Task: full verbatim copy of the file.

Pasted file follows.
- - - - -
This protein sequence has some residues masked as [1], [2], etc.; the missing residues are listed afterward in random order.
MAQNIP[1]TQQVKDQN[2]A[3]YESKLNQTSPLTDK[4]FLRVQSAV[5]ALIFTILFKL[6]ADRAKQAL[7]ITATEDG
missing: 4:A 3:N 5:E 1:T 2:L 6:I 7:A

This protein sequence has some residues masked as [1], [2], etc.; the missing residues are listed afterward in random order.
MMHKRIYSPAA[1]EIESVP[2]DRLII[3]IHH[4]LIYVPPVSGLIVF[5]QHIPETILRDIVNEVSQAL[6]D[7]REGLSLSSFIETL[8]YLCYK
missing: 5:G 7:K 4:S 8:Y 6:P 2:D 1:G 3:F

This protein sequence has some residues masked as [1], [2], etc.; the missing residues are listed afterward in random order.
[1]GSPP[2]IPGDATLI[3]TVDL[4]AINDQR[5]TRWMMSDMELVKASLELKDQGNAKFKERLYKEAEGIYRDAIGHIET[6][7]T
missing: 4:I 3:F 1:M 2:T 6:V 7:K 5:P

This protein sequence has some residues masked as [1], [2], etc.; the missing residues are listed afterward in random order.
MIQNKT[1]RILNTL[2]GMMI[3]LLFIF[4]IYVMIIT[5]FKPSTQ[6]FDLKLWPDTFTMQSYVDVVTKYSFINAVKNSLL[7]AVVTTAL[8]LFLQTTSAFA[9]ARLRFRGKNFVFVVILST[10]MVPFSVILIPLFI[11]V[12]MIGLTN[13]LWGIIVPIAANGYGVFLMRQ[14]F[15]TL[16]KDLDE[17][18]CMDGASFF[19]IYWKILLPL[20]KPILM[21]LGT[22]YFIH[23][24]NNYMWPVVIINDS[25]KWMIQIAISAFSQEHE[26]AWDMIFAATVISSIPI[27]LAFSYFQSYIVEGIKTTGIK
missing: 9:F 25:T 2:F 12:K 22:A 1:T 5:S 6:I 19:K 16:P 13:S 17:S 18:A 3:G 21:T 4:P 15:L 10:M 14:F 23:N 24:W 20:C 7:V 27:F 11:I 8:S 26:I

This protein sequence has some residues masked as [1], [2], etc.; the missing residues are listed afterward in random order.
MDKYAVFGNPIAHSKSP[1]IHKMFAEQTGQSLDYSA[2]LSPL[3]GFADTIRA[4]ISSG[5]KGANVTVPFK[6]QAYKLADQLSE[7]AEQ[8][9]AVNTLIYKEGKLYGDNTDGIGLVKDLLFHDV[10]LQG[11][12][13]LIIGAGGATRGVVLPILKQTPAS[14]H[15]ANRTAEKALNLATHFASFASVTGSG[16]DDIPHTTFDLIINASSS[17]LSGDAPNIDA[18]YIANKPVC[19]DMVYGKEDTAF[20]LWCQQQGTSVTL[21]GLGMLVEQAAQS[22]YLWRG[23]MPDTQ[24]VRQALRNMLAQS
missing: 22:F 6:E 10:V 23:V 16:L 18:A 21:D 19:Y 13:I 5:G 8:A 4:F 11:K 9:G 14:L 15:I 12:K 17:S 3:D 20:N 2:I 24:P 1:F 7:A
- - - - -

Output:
This protein sequence has some residues masked as [1], [2], etc.; the missing residues are listed afterward in random order.
MAQNIP[1]TQQVKDQN[2]A[3]YESKLNQTSPLTDK[4]FLRVQSAV[5]ALIFTILFKL[6]ADRAKQAL[7]ITATEDG
missing: 4:A 3:N 5:E 1:T 2:L 6:I 7:A

This protein sequence has some residues masked as [1], [2], etc.; the missing residues are listed afterward in random order.
MMHKRIYSPAA[1]EIESVP[2]DRLII[3]IHH[4]LIYVPPVSGLIVF[5]QHIPETILRDIVNEVSQAL[6]D[7]REGLSLSSFIETL[8]YLCYK
missing: 5:G 7:K 4:S 8:Y 6:P 2:D 1:G 3:F

This protein sequence has some residues masked as [1], [2], etc.; the missing residues are listed afterward in random order.
[1]GSPP[2]IPGDATLI[3]TVDL[4]AINDQR[5]TRWMMSDMELVKASLELKDQGNAKFKERLYKEAEGIYRDAIGHIET[6][7]T
missing: 4:I 3:F 1:M 2:T 6:V 7:K 5:P

This protein sequence has some residues masked as [1], [2], etc.; the missing residues are listed afterward in random order.
MIQNKT[1]RILNTL[2]GMMI[3]LLFIF[4]IYVMIIT[5]FKPSTQ[6]FDLKLWPDTFTMQSYVDVVTKYSFINAVKNSLL[7]AVVTTAL[8]LFLQTTSAFA[9]ARLRFRGKNFVFVVILST[10]MVPFSVILIPLFI[11]V[12]MIGLTN[13]LWGIIVPIAANGYGVFLMRQ[14]F[15]TL[16]KDLDE[17][18]CMDGASFF[19]IYWKILLPL[20]KPILM[21]LGT[22]YFIH[23][24]NNYMWPVVIINDS[25]KWMIQIAISAFSQEHE[26]AWDMIFAATVISSIPI[27]LAFSYFQSYIVEGIKTTGIK
missing: 9:F 25:T 2:F 12:K 22:A 1:T 5:S 6:I 19:K 16:P 13:S 17:S 18:A 3:G 21:T 4:P 15:L 10:M 14:F 23:N 24:W 20:C 7:V 27:F 11:I 8:S 26:I

This protein sequence has some residues masked as [1], [2], etc.; the missing residues are listed afterward in random order.
MDKYAVFGNPIAHSKSP[1]IHKMFAEQTGQSLDYSA[2]LSPL[3]GFADTIRA[4]ISSG[5]KGANVTVPFK[6]QAYKLADQLSE[7]AEQ[8][9]AVNTLIYKEGKLYGDNTDGIGLVKDLLFHDV[10]LQG[11][12][13]LIIGAGGATRGVVLPILKQTPAS[14]H[15]ANRTAEKALNLATHFASFASVTGSG[16]DDIPHTTFDLIINASSS[17]LSGDAPNIDA[18]YIANKPVC[19]DMVYGKEDTAF[20]LWCQQQGTSVTL[21]GLGMLVEQAAQS[22]YLWRG[23]MPDTQ[24]VRQALRNMLAQS
missing: 22:F 6:E 10:V 23:V 16:L 18:A 21:D 19:Y 13:I 5:G 8:A 4:F 11:K 9:G 14:L 15:I 12:K 17:S 3:D 20:N 2:I 24:P 1:F 7:A